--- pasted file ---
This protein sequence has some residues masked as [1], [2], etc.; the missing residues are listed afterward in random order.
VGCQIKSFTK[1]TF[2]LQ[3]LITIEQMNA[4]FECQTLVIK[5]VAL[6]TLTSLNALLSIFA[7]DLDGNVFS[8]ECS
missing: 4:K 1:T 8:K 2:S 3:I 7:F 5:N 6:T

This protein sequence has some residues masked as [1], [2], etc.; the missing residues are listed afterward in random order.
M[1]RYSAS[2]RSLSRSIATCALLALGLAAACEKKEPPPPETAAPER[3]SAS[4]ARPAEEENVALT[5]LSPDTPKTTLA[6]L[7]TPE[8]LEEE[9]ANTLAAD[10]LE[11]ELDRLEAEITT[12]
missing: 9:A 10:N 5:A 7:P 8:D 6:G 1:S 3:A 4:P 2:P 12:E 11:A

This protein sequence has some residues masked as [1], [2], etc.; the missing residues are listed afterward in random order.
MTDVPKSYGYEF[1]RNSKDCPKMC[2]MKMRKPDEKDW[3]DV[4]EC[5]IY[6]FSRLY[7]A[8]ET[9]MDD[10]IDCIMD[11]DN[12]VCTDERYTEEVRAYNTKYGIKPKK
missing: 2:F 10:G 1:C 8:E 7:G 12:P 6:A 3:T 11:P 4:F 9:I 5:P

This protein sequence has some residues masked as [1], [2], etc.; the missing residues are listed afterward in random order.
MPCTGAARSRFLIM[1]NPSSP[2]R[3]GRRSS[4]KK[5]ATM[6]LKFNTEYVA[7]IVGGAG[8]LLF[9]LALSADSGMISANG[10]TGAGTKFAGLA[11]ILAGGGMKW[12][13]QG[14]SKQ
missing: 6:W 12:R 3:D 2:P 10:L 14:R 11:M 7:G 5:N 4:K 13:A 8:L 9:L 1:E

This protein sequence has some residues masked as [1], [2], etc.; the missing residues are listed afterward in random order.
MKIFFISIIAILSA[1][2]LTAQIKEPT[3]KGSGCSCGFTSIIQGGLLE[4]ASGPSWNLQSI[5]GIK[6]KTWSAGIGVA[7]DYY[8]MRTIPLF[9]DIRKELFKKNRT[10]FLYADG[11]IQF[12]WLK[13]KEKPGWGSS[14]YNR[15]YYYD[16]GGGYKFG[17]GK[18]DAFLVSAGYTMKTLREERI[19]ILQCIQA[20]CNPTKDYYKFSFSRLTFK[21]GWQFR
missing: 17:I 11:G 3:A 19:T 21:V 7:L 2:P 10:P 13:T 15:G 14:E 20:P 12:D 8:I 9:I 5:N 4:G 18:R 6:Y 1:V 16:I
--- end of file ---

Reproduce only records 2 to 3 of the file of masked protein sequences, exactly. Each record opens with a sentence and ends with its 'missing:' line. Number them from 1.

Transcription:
This protein sequence has some residues masked as [1], [2], etc.; the missing residues are listed afterward in random order.
M[1]RYSAS[2]RSLSRSIATCALLALGLAAACEKKEPPPPETAAPER[3]SAS[4]ARPAEEENVALT[5]LSPDTPKTTLA[6]L[7]TPE[8]LEEE[9]ANTLAAD[10]LE[11]ELDRLEAEITT[12]
missing: 9:A 10:N 5:A 7:P 8:D 6:G 1:S 3:A 4:P 2:P 12:E 11:A

This protein sequence has some residues masked as [1], [2], etc.; the missing residues are listed afterward in random order.
MTDVPKSYGYEF[1]RNSKDCPKMC[2]MKMRKPDEKDW[3]DV[4]EC[5]IY[6]FSRLY[7]A[8]ET[9]MDD[10]IDCIMD[11]DN[12]VCTDERYTEEVRAYNTKYGIKPKK
missing: 2:F 10:G 1:C 8:E 7:G 12:P 6:A 3:T 11:P 4:F 9:I 5:P